Brazil disappoints U.N. climate envoy with its inaction on deforestation

Swiss U.N. climate chief Patricia Espinosa welcomed Brazil at the U.N. climate change conference in Poland, which runs through Friday.

But not everyone there shared her enthusiasm.

In December, Brazil’s approval rating plummeted following another round of damaging government corruption scandals. And it is also struggling to curb deforestation in the Amazon, which is one of the top global sources of carbon emissions. According to the last United Nations Environmental Program (UNEP) report, deforestation jumped 20 percent between 2014 and 2015 in Amazonas state alone, Brazil’s largest state in terms of land area.

Corruption-fighting prosecutors are probing former President Dilma Rousseff and former Environment Minister Marina Silva, who ran for vice president in 2014 and is running for president again in October, respectively. Independent investigations also have dug up documents pointing to the involvement of former Brazilian president Luiz Inácio Lula da Silva and other top leaders in a massive bribery scheme. Rousseff is currently on trial on charges that she and Silva broke budget rules by pursuing business for the government in the way it accounts for the cost of its public works. Silva has said that the graft on which she is implicated was just “small fish.”

Despite all this, the government of President Michel Temer, who took office in 2017, has expressed big plans to reduce carbon emissions, according to the International Business Times.

The government has recently launched a “national vegetation plan” to combat deforestation. Part of that plan includes the implementation of a new satellite-based system that will give farmers real-time data on exactly where crops will grow next year and give them a chance to modify their land use. The goal is to set aside about 3 percent of the country’s farmland and forest for conservation. Another five percent could be reserved for biomass plantations that would turn forests into fuel for power plants. The government also plans to plant trees, which would fight against erosion and raise carbon emissions if the Amazon forest were to eventually collapse. The country hopes to save some 7.6 million trees, though it’s not certain how well the plan would work.

Beyond deforestation and carbon emissions, Brazil also has other concerns to face at the U.N. conference, and big plans to implement. It recently approved the world’s biggest commitment to clean energy, with a goal of getting 60 percent of the country’s energy from renewable sources by 2030. The nation also hopes to limit its emissions to 0.8 percent below levels seen in 2005, and has pledged to draw half of its energy from nuclear power by 2050.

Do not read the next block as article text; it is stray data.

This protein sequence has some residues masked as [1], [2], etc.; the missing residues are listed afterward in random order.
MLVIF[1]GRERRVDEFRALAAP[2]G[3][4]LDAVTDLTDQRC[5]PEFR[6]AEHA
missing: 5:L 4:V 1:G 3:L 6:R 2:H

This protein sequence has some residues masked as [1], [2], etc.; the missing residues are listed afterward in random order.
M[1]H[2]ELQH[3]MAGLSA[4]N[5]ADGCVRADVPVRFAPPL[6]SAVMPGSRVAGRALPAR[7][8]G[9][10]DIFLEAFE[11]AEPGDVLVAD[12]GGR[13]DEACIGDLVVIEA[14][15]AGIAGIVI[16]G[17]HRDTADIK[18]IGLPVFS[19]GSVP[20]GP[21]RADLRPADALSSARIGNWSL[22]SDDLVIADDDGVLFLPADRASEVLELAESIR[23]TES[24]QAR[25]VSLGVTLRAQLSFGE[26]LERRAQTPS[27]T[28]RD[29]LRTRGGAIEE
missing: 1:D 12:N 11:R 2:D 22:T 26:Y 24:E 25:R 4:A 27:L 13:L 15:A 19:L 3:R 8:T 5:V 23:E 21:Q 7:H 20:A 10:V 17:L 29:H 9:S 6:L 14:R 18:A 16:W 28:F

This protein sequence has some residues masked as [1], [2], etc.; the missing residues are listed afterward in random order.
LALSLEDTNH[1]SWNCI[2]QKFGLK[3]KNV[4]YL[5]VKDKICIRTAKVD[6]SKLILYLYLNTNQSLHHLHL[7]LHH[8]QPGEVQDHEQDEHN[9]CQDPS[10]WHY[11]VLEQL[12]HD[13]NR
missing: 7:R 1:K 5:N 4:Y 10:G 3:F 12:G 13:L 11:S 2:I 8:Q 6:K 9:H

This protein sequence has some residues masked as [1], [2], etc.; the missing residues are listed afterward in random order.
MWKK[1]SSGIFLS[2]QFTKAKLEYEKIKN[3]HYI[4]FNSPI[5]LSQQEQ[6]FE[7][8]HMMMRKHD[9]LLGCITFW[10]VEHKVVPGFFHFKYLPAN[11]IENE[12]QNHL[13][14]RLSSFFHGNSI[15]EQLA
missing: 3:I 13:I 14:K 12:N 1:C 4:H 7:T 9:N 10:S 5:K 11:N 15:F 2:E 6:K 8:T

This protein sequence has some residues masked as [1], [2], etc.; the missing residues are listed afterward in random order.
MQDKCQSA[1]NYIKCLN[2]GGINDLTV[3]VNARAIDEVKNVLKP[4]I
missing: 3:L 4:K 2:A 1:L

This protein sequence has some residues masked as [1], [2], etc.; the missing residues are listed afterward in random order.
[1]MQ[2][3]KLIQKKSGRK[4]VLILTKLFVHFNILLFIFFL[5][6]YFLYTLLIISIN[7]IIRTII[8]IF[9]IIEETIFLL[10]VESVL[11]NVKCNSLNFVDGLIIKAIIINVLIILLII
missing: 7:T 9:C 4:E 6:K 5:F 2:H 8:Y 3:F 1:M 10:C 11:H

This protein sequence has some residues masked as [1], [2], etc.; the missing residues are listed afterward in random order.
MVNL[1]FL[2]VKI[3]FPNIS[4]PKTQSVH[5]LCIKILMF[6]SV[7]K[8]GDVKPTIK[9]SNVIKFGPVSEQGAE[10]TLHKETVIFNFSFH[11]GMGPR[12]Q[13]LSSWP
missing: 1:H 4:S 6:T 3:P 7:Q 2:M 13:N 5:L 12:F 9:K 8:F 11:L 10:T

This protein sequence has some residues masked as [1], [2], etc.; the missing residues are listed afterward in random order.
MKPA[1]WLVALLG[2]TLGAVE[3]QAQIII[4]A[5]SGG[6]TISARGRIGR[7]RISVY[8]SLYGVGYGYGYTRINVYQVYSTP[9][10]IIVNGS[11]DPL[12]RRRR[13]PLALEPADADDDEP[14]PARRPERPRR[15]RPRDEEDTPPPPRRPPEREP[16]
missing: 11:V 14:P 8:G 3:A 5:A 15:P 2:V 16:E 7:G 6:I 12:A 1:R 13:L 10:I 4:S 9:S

But the country has not always succeeded in reducing deforestation. Temer blamed Congress’s passing of a constitutional amendment that would have changed the Amazon’s conservation status to one of the “natural commons,” saying that did not happen because Congress was under “the influence of foreign interests,” the Associated Press reported.

Prior to that incident, the government announced that it would reduce deforestation from 62 percent in 2016 to 37 percent this year — but it has failed to attain this target. By early 2019, an independent group estimated that only about 19 percent of the lost territory had been reclaimed. And media reports indicate that initial efforts to restore areas are not getting the cooperation that could speed up the process.

Brazil is also struggling to take advantage of a global deal aimed at keeping global warming well below 2 degrees Celsius above pre-industrial levels.

The country has committed to increase its renewable energy share from 23.5 percent to 33 percent. It also has committed to reducing greenhouse gas emissions from 25 percent in 2020 to between 26 to 28 percent in 2030.

But a recent UNEP report revealed that environmental policymaking was “on a downward trajectory.”

The government has announced that it plans to bring substantial legislation to be presented in Congress in April to advance these climate goals. This will be a key deadline for Brazil’s progress, which stands in contrast to the policies of other developed nations such as the United States and Australia. Brazil’s ambitious climate change measures could set an important precedent for the rest of the world to follow.


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